An urban fantasy set just after the turn of the 20th century in New York City, Stevermer’s (Magic Below Stairs, 2010, etc.) latest blends innate magic with stage trickery.
Raised to be a vaudeville stage magician, Thalia Cutler finds herself in the midst of an identity crisis when her hand briefly transforms into a feathery thing in the middle of a dangerous trick, allowing her to slip through a set of handcuffs that had jammed before she could unlock them. Thalia had never transformed before; that's something that can only be done by a Trader, a person born with the innate ability to Trade between human and animal forms, but Thalia is a Solitaire, a human without any real magic. If she were a Trader, she would have shown some sign of it by now, or so she thinks. Convinced that there’s a logical explanation for her situation, Thalia carries on, only coming to terms with her new identity when she’s attacked by a manticore, a creature that eats the magic of untested Traders. The revelation of her Trader identity is the least of Thalia’s problems, however, as the onstage death of a rival magician has made murder suspects out of Thalia and David Nutall, her business partner and father figure, and she alone can solve the mystery and clear their names. Although the three types of humans—nonmagical Solitaires, form-shifting Traders, and nature-minded Sylvestri—are mentioned early in the novel, more in-depth explanations of these labels don’t show up until much later, which may confuse some readers. Adding to this confusion, distrustful relations among the three classes often make them feel like clumsy metaphors for ethnicity, especially when we learn that “many of [the Dakota] were Sylvestri.” Ultimately, many readers will be left wanting to know more about the way the world works rather than about its star players.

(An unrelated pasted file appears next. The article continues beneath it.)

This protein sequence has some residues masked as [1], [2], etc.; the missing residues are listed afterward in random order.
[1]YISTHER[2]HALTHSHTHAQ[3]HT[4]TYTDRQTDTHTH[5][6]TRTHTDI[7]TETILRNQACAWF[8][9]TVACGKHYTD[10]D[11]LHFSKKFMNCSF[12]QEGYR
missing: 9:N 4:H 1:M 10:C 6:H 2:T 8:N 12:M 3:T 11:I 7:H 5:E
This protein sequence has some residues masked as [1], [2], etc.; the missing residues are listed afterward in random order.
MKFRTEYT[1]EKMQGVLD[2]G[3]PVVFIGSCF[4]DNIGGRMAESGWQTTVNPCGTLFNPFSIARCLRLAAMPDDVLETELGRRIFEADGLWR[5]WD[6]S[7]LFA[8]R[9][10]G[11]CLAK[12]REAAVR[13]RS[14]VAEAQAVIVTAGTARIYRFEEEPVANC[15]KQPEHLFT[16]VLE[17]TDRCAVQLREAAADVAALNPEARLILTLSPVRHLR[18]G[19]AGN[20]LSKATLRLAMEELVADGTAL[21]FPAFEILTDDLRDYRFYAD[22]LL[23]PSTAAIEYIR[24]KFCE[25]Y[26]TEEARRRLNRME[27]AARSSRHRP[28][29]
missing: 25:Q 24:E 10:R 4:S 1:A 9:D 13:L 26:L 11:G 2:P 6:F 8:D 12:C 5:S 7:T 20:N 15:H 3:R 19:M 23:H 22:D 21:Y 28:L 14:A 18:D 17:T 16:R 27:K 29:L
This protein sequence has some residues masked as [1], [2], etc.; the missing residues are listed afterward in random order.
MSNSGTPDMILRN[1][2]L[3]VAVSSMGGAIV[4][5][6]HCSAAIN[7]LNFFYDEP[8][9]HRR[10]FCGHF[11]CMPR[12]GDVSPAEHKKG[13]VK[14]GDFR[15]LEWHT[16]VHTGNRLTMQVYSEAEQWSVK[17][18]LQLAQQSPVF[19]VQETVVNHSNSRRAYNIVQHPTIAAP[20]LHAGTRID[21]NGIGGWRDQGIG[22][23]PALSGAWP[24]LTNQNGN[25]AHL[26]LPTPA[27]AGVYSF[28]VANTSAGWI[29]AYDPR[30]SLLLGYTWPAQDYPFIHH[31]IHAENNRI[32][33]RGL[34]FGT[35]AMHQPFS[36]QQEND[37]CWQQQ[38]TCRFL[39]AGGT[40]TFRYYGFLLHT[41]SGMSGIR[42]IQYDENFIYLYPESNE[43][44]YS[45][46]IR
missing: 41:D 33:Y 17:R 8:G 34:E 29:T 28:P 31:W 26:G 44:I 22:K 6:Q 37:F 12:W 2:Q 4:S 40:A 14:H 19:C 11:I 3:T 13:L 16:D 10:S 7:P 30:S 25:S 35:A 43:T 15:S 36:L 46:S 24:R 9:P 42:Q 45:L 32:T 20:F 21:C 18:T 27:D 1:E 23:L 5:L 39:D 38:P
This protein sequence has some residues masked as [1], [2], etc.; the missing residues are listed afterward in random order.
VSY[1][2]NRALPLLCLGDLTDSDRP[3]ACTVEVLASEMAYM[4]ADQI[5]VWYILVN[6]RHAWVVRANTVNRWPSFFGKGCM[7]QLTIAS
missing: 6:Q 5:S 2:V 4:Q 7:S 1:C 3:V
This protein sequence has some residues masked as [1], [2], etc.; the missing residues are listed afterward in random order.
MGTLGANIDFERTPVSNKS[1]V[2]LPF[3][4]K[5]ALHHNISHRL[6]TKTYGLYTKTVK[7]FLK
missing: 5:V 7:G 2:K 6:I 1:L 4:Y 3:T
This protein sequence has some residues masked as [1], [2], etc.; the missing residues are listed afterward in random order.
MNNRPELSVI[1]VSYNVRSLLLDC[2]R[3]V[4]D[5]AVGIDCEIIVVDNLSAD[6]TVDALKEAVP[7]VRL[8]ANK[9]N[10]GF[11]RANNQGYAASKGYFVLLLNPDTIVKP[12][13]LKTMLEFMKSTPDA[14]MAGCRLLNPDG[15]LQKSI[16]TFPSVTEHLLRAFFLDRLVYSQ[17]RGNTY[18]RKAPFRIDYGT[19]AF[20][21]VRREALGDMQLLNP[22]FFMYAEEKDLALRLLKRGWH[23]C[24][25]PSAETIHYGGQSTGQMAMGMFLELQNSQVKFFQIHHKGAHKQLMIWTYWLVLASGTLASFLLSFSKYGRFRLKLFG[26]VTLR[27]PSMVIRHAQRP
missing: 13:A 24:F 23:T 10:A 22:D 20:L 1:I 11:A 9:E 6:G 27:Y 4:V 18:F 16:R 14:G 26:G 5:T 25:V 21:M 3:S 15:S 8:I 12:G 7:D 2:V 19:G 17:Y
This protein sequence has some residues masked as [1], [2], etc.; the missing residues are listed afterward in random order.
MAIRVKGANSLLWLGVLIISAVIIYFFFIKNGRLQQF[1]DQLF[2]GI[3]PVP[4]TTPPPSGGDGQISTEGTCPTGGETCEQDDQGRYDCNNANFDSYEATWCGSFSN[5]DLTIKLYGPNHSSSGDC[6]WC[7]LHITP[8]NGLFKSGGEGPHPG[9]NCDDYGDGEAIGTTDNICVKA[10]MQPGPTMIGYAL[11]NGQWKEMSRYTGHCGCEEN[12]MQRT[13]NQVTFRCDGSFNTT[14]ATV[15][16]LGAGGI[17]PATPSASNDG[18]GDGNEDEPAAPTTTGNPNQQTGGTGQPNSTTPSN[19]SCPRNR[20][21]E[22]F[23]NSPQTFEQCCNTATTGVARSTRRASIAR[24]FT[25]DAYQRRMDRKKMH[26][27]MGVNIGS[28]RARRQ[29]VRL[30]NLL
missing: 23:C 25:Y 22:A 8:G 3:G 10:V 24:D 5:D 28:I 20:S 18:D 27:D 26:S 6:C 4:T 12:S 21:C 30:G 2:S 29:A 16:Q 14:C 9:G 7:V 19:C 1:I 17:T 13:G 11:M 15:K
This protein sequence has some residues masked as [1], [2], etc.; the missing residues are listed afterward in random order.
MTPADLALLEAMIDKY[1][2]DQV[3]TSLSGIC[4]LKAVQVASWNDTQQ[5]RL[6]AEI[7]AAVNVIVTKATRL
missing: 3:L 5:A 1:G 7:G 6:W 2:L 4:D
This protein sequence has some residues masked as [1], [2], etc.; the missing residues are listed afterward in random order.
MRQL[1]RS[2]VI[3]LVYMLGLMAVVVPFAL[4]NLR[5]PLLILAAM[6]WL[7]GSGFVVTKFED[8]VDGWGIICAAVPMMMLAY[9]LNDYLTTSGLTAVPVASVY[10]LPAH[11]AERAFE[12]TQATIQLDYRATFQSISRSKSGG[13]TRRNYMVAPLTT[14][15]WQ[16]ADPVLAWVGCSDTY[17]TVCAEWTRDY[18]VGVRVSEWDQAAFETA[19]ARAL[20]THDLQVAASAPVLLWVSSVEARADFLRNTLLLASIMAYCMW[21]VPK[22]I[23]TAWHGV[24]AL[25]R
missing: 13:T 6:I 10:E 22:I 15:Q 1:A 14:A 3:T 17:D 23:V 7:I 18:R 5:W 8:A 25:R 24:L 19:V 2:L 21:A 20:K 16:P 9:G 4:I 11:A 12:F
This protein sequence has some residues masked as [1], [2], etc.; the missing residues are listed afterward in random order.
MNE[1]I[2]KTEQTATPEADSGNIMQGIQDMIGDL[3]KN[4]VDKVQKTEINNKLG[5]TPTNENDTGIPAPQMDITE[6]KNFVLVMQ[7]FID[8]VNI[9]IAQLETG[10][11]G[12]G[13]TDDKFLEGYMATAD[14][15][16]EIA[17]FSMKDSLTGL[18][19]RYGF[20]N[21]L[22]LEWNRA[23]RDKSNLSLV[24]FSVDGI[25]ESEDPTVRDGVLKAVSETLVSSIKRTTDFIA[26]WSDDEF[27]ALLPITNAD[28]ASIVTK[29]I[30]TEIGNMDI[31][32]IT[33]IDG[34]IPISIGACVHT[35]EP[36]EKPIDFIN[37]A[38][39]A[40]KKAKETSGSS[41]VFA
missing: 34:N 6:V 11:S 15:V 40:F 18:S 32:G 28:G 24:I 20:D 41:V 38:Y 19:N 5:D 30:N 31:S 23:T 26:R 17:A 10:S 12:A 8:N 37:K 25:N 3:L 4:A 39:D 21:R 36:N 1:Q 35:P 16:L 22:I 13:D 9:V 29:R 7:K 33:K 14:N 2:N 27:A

A slow buildup that leads to an exciting and satisfying conclusion.